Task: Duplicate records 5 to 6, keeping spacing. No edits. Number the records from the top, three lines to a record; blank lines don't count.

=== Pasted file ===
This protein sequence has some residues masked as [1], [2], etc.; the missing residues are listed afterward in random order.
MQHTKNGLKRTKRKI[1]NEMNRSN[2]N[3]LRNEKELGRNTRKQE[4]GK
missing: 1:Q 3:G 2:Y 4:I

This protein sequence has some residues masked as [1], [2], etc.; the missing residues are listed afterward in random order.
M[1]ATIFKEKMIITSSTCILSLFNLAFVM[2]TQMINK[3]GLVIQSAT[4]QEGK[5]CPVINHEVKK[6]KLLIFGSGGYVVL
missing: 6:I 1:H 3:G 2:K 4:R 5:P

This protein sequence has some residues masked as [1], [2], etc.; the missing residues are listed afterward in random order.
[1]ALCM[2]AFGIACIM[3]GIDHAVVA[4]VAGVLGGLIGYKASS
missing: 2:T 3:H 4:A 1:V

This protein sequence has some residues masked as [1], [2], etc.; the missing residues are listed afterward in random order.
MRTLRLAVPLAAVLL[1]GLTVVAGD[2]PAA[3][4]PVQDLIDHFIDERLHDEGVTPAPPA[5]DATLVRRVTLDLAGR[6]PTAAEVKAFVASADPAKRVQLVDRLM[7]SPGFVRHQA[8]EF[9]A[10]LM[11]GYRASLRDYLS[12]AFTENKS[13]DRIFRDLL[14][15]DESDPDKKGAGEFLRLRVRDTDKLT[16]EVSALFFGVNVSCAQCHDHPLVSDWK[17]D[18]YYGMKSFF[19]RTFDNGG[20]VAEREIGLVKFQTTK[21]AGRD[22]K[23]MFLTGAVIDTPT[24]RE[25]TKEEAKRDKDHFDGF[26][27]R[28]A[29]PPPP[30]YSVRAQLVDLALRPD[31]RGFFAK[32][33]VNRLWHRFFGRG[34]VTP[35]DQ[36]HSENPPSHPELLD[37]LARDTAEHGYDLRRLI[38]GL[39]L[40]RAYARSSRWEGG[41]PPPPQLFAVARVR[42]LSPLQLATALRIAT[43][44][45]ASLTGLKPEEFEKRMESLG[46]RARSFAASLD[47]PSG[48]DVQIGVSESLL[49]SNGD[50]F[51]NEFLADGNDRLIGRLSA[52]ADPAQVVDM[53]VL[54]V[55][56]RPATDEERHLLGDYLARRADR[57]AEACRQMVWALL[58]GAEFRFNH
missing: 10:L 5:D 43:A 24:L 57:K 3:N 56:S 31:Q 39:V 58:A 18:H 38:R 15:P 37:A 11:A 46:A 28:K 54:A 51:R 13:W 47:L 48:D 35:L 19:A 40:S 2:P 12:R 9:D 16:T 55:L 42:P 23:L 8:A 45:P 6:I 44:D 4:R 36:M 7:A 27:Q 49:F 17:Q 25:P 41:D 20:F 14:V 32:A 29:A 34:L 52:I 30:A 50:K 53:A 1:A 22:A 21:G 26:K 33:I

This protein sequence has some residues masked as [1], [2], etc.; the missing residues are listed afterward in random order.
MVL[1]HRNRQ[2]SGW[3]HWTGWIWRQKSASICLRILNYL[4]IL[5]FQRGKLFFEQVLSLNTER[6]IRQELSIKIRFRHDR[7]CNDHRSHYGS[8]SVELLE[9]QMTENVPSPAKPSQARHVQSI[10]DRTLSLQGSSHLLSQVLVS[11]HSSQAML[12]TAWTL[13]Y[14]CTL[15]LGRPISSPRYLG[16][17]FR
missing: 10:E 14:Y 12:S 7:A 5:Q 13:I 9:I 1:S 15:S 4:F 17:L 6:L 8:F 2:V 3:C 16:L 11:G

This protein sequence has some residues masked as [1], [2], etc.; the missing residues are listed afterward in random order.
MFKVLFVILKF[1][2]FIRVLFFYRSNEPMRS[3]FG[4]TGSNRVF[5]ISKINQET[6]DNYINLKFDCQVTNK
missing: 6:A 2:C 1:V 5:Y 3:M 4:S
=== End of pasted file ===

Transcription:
This protein sequence has some residues masked as [1], [2], etc.; the missing residues are listed afterward in random order.
MVL[1]HRNRQ[2]SGW[3]HWTGWIWRQKSASICLRILNYL[4]IL[5]FQRGKLFFEQVLSLNTER[6]IRQELSIKIRFRHDR[7]CNDHRSHYGS[8]SVELLE[9]QMTENVPSPAKPSQARHVQSI[10]DRTLSLQGSSHLLSQVLVS[11]HSSQAML[12]TAWTL[13]Y[14]CTL[15]LGRPISSPRYLG[16][17]FR
missing: 10:E 14:Y 12:S 7:A 5:Q 13:I 9:I 1:S 15:S 4:F 17:L 6:L 8:F 2:V 3:C 16:L 11:G

This protein sequence has some residues masked as [1], [2], etc.; the missing residues are listed afterward in random order.
MFKVLFVILKF[1][2]FIRVLFFYRSNEPMRS[3]FG[4]TGSNRVF[5]ISKINQET[6]DNYINLKFDCQVTNK
missing: 6:A 2:C 1:V 5:Y 3:M 4:S